“The beginning of a fabulous meal should set the tone for the rest of it, just as the end of it should be the flourish of an ample repose; a belief that the world is nearly perfect”. So wrote the author, philosopher and gastronome Jean Anthelme Brillat-Savarin in 1812, and it surely applies today. Certainly The Dhabba would agree. So to start:
The tandoor is an oven made in earthenware pottery and is traditional throughout all civilizations but is still widely used throughout Asia, especially in India where it has produced mouth watering roasts for over five thousand years. In India — and certainly The Dhabba — it has reached perfection. Because the tandoor uses as its fuel slow burning wood charcoal, the results, whether it be bread, vegetables or meats are healthy and avoid high cholesterol and fats. It also imparts a marvelous wood smoked flavour of the outdoors. More often than not, the various meats are marinated in Indian cookery which means the flavours are sealed into them, ending up with a succulence you will remember. The Dhabba has the luxury of an expert in its chef who knows all there is to know in this most arcane of cooking methods.
It is not difficult to understand why this sumptuous rice cookery in its widely differing forms has become a favourite with many newcomers to Indian food. It can be delicate and weighty, sharp, hot, or slight and almost breathless. It takes to robust meats, or vegetables cooked almost in air, or thick, peasant food redolent of rural Europe. It can be beautifully enhanced by subtle, or complex sauces. It is an ambrosia for kings. And indeed that is what its origins are — it undeniably came from the Persian courts, though it is legend that Tamerlane the Mongol emperor himself brought it to India along with his victorious armies. Later the great Nizams of Lucknow and Hyderabad employed their chefs to produce fabulous Biryani, some exotically decorated with edible gold leaf. But this delicious rice celebration can be as simple as well as amazingly complex. And all the vibrant tastes, and colours of India make this, almost a genre, palatial dish one of the most regal experiences of world food.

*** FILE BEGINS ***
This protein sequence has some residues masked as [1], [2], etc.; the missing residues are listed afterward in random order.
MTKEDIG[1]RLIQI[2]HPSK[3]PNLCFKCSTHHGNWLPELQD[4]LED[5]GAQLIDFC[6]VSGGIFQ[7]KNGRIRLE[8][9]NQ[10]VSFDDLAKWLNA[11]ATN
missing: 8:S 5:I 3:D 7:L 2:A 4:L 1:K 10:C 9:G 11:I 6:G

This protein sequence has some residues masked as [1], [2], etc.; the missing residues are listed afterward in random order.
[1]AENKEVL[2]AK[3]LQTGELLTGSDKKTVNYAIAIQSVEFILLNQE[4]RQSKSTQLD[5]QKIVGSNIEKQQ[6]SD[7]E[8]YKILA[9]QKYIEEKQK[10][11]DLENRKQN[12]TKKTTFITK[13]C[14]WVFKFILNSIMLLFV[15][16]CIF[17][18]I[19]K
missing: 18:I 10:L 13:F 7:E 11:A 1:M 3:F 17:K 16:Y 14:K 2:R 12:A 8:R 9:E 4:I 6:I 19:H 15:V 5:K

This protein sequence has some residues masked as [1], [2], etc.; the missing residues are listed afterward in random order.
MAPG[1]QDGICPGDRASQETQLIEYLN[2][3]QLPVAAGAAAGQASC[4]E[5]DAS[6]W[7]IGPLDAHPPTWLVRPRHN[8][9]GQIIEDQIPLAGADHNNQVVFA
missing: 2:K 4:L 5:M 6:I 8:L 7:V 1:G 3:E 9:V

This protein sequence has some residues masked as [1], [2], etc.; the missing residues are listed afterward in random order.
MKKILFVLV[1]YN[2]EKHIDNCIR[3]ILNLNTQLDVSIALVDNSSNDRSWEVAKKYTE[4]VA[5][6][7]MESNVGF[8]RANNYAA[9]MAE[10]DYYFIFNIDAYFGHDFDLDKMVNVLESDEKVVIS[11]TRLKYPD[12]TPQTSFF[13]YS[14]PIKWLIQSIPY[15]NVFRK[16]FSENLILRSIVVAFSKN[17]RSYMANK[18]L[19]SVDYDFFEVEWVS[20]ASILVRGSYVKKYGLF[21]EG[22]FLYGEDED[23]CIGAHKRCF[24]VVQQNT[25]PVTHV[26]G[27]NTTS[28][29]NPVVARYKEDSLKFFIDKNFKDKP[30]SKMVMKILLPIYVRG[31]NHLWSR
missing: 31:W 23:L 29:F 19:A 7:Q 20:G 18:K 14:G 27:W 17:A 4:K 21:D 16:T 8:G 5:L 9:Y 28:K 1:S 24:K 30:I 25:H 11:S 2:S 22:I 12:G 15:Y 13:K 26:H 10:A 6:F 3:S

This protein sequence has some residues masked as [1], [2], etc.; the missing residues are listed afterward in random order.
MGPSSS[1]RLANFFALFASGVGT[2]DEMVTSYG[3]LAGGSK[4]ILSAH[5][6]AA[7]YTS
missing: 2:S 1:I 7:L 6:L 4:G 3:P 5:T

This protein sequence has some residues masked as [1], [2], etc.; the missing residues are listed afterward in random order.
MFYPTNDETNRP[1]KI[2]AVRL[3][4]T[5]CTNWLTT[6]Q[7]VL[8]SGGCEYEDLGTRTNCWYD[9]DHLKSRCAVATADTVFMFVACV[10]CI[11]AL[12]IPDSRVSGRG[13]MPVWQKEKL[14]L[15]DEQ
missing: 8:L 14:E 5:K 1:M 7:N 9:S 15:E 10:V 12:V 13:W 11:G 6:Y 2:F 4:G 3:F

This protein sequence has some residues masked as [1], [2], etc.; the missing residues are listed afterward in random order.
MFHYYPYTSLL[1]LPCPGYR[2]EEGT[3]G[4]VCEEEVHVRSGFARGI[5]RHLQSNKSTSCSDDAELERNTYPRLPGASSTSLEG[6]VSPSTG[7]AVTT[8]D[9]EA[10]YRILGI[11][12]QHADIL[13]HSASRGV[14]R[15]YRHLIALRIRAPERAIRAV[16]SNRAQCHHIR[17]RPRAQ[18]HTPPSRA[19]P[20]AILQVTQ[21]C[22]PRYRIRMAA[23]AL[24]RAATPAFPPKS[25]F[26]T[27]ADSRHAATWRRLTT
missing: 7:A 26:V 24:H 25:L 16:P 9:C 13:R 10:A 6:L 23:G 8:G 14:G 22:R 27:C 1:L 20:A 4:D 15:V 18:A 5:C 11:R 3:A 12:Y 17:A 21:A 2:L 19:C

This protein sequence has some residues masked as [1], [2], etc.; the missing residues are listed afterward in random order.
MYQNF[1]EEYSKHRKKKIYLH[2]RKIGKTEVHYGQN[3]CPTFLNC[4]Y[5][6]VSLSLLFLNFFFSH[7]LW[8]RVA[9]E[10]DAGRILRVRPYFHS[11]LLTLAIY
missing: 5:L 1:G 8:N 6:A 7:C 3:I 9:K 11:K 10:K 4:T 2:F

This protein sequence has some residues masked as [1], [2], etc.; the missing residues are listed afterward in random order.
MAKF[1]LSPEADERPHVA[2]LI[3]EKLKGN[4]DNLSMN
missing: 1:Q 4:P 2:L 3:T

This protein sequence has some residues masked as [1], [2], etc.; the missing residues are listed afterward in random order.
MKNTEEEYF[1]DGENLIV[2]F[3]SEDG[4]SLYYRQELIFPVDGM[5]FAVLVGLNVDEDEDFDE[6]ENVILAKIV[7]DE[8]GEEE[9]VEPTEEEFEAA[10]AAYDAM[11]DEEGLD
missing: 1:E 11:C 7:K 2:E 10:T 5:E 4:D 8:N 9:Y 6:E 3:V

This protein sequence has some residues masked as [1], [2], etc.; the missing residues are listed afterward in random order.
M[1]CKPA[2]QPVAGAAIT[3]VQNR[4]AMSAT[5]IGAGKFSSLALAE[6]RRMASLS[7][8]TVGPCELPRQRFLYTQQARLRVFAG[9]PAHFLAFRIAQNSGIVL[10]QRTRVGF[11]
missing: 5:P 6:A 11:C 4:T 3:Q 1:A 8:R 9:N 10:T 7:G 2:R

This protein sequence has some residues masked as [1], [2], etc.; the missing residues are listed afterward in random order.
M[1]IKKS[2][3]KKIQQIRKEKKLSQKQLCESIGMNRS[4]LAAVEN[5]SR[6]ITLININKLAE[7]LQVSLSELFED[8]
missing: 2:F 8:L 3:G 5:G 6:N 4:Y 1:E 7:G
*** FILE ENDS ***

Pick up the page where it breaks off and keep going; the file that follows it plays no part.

With a choice of sauces —
The beautifully aromatic Salan, herby and spicy. Or perhaps the smooth, springtime-like famous Raita with yogurt, spices and fresh cucumber.
Note on fish dishes : Many imagine Indian recipes for fish as masking the flavours of the fish itself. Yet, India does not take its fish cookery lightly. Great care has been paid to enhance fish cookery with some of the most sophisticated cooking techniques ever designed. The Dhabba chefs are enormously skilled in the subtlety of the cookery of the products of one of the most magnificent bounties of nature known to us all.
There are areas of world cookery in which the herding of sheep is unknown. But in India, especially in the North, lamb has been cultivated as a meat acceptable to all. It is a meat treated with enormous respect by the great chefs of this amazing world cuisine.
In North Indian cuisine poultry was bred to feed the massive armies from history. In the following dishes you will discover the past, from Samarkand to Macedonia, yet with a touch of the domestic hearth.
There is a Scottish version of this ancient means of cheese making called crowdie, as there probably is everywhere there is milk, but paneer is something else. Rather like cottage cheese, it has a crumbly texture and dense freshness that gives strong flavours — a tendresse and a richness all of its own. At The Dhabba this paneer is made in the traditional, and, it has to be said, painstaking way.
All throughout India there are some magnificent dishes for many who practice vegetarianism. Here are some of them:
Indian basmati rice is the best in quality of this amazing food, coming straight, as it were from the fertile pastures in which they were grown. From this is added the tricky methods of preparation which produce such amazing results.